Towards a segmented quality coffee market

by George Howell Terroir Coffee Company
and recently published in April 07's edition
of CoffeeTalk

Coffee farmers across the world have faced crisis ever since the Berlin Wall came down in 1989. Just after, the US walked away from the ICO quote agreement established during John F. Kennedy's presidency to help keep Latin America socially and politically stable. Prices collapsed and the market has never recuperated stability since. Today, a large part of the illegal immigration into the US has consisted of coffee farmers and their workers from Mexico and beyond. Throughout Latin America one can see depopulated valleys and abandoned farms. These losses have affected employment throughout their economies. Even though prices have risen in the past two years to somewhat more tenable levels, many farmers cannot find sufficient pickers to harvest their crop. Many of them remain in high debt: costly organic certification programs are a pipe dream. About three out of every five years since the elimination of the quota system have been years where the cost of production in Central America and other producing areas has been at or greater than the market price.

In addition, there is a growing economic chasm between coffee growing areas suited to relatively inexpensive high volume mass production technology - or extreme low-cost labor, as in Vietnam - and areas permanently requiring large pools of human labor in challenging topographies that urgently needs addressing. As technology improves, mass-produced fair-average-quality will improve. Mechanical harvesters are getting faster and more precise; they are able to pass more than once over coffee trees and be more selective in picking. We have already seen a huge drop in production of lower grown prime arabicas in Guatemala and elsewhere. Even higher altitude coffee regions will go the same way, something no quality roaster wishes to contemplate, unless this gap is addressed.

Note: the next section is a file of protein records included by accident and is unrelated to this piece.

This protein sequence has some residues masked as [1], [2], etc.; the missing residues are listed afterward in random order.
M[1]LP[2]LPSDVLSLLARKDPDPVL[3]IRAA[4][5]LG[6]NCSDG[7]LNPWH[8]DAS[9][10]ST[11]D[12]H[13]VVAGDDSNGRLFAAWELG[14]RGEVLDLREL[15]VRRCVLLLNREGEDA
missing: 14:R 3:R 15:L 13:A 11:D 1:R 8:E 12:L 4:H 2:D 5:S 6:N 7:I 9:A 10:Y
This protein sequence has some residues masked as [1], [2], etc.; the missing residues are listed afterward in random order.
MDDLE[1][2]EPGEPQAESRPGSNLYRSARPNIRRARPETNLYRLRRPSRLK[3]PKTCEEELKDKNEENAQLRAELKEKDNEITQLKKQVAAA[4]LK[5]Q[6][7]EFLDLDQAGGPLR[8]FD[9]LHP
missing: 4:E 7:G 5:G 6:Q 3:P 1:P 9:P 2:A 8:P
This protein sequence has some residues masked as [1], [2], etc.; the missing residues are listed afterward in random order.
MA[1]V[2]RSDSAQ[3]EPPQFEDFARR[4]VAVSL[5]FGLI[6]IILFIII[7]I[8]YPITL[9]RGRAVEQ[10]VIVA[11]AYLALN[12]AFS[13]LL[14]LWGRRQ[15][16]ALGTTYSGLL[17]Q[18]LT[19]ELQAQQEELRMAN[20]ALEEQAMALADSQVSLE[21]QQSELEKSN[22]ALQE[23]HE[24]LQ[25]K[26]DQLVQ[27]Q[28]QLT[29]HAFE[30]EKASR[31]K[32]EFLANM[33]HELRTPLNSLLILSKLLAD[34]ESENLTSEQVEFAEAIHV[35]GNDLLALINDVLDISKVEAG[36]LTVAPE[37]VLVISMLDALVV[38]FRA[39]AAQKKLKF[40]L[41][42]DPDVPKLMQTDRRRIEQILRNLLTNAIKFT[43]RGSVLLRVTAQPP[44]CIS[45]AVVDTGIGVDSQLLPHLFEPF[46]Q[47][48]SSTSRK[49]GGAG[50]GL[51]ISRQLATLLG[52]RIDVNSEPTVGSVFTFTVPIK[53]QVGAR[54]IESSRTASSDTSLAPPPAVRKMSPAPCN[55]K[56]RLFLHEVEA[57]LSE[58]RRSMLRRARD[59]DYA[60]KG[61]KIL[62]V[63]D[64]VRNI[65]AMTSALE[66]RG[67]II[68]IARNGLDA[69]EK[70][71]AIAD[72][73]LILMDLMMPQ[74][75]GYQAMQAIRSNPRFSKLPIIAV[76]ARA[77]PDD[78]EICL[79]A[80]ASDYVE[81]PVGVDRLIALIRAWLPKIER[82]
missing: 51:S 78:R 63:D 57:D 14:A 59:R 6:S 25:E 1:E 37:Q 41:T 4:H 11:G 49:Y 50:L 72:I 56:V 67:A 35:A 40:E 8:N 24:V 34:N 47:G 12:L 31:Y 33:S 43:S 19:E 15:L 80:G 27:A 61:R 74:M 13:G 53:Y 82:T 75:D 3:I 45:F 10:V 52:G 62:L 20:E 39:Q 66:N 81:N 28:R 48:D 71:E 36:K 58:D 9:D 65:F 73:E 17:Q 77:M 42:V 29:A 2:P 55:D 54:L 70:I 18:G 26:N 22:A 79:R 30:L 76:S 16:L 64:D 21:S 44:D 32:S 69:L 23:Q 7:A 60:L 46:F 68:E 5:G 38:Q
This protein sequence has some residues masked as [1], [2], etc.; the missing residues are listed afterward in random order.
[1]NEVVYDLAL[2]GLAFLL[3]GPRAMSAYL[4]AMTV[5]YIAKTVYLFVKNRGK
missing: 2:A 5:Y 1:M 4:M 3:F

The argument is often brought up that green coffees purchased in the range of Fair Trade prices are unfairly resold roasted, at many multiples higher by roasters in developed countries and that producers should get a larger cut. First-time visiting growers are understandably shocked. Why does it seem no one is around to explain the basic economics of developed countries? Western labor, real estate and others costs, which also go for multiples higher than producer costs, make it impossible not to add a minimum dollar value on top of what is paid for the raw coffee. However, as the price of retail coffee rises over approximately $10 per pound, an ever greater portion should be going to the producer. This is the case with wine. The better values for consumers are to be found in the more expensive bottles, where a greater percentage of the total price goes back to the producer. Consumers are buying what fine coffees there are at bargain basement prices and don't even know it. This is a failure to communicate on our part.
It should be noted that while wine and tea cover a breathtaking range of qualities and prices, from a few dollars to hundreds per unit, forming a real pyramidal quality-price structure, specialty coffee is better represented by a very squat trapezoid. The star-performing exceptions, dollar-wise, might be called insular coffees: they are protected from typical market pressures by being very rare (mostly from small islands, in fact) and having vintage histories: Napoleon's St Helena, Jamaica, and Hawaii,, in descending order of price. No aspersions are meant to be cast on their quality here; but the higher prices which they fetch have nothing to do with qualitative superiority over fine continental origins. Then there is the ultimate insular coffee, Kopi Luac. How ironically reflective of our coffee-romance-culture-trumps-quality is the fact that the one coffee that does go for over $100 a pound comes from the back end of a civet Perhaps what comes with the beans could be served chilled as "specialty" gelato?